Field: Early Modern Europe; Advisor: Jones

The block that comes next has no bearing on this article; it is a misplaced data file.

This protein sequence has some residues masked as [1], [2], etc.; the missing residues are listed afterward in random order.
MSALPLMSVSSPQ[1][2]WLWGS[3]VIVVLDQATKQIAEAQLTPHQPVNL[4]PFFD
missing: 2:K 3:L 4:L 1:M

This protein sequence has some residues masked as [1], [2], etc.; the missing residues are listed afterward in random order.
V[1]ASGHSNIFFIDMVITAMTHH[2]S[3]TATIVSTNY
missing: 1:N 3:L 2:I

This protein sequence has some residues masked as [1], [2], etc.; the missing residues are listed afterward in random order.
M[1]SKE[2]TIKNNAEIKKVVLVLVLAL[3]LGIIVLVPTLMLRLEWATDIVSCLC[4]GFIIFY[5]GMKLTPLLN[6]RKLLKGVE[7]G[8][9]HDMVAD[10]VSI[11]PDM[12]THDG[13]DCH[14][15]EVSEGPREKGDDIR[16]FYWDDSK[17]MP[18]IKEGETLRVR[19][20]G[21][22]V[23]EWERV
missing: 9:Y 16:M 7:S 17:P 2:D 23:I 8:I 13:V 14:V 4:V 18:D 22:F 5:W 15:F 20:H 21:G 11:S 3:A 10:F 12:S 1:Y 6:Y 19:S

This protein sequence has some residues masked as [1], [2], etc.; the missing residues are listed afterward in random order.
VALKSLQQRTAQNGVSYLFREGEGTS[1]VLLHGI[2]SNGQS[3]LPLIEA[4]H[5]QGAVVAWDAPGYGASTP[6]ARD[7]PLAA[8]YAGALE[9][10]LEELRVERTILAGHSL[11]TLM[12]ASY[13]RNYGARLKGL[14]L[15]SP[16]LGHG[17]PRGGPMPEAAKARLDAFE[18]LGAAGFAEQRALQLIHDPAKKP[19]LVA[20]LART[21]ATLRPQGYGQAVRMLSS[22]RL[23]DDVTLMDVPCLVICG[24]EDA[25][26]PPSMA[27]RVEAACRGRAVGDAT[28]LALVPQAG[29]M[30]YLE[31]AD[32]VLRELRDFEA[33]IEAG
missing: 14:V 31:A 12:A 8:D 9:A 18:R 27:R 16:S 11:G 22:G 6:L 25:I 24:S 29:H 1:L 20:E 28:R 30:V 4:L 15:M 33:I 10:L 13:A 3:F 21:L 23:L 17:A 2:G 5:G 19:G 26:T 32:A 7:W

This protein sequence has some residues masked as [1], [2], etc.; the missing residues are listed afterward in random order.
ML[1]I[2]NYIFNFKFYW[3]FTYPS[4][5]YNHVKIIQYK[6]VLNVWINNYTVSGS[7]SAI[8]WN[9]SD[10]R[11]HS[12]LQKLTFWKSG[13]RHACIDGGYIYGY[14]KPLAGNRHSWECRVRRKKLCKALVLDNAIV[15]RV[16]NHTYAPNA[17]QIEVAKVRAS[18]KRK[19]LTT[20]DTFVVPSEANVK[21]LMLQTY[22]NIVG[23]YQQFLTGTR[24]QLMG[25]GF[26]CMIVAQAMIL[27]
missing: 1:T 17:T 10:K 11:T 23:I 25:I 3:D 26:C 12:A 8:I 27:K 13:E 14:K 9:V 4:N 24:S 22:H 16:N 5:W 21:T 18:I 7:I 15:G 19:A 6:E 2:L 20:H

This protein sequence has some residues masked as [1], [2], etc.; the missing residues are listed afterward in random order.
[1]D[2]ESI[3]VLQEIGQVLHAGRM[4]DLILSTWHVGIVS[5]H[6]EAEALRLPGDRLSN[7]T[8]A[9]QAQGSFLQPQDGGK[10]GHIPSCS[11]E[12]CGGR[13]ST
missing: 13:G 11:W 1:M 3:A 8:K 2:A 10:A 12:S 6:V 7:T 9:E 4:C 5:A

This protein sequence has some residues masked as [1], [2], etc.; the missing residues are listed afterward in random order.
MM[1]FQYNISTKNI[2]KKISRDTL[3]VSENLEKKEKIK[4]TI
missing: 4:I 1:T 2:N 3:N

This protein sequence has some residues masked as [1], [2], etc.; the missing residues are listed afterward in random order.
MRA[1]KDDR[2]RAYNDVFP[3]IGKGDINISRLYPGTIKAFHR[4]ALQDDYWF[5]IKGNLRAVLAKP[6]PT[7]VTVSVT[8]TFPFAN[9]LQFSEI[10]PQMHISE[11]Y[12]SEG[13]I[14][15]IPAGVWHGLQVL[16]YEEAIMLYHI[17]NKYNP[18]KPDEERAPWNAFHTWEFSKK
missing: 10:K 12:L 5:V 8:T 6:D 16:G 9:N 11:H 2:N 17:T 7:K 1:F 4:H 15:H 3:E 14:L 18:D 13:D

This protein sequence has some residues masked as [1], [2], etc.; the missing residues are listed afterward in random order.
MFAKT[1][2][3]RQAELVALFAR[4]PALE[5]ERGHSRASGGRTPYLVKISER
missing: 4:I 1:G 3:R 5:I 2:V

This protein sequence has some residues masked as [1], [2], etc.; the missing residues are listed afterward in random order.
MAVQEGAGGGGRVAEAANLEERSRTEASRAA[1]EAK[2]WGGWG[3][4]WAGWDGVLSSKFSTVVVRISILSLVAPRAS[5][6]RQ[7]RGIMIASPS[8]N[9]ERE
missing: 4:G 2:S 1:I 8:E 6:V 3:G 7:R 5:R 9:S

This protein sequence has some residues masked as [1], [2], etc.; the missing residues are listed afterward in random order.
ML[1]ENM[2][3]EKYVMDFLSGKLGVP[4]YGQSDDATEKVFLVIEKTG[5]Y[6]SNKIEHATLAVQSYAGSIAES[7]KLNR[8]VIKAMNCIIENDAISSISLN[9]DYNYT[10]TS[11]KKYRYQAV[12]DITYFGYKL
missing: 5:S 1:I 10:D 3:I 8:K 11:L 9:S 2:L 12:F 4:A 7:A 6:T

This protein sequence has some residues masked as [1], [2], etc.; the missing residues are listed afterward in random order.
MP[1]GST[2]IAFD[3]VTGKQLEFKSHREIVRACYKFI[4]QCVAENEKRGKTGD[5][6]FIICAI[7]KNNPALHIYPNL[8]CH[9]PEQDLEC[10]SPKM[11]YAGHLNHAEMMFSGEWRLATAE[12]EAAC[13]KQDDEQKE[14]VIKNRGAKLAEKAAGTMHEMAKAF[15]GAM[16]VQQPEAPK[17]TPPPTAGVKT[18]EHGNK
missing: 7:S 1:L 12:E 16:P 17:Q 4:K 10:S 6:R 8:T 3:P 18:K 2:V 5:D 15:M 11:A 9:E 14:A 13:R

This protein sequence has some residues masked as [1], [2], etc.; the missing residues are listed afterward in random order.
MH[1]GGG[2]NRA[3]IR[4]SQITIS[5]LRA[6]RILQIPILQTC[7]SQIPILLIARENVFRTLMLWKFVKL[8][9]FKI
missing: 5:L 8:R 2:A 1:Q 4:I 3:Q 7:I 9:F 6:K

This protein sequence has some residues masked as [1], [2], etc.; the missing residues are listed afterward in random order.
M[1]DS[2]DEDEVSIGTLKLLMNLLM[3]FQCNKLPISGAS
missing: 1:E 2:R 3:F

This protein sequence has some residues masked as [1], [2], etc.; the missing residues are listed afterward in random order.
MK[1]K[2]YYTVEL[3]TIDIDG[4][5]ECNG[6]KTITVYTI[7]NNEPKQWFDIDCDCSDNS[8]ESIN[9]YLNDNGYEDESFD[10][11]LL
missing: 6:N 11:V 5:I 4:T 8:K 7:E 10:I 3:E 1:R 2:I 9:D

A former high school English teacher and the son of newspaper journalists, Sean's propensity for taking matters of word choice and storytelling seriously has motivated his interests in linguistics and historiography. His general questions concern theories of notation, visuality, literacy, and language ideology as they have historically intersected with the development of science in early modern Europe. More specifically, he writes about writing, investigating how early modern debates concerning the Roman letter, the Egyptian hieroglyph, and the Chinese character largely begot the presumptions and preoccupations of 19th and 20th century semiotics. Before joining the History Department and the Institute for Comparative Literature and Society at Columbia, Sean earned bachelor's degrees in linguistics and English literature at Truman State University and a master's degree in folklore at UC Berkeley.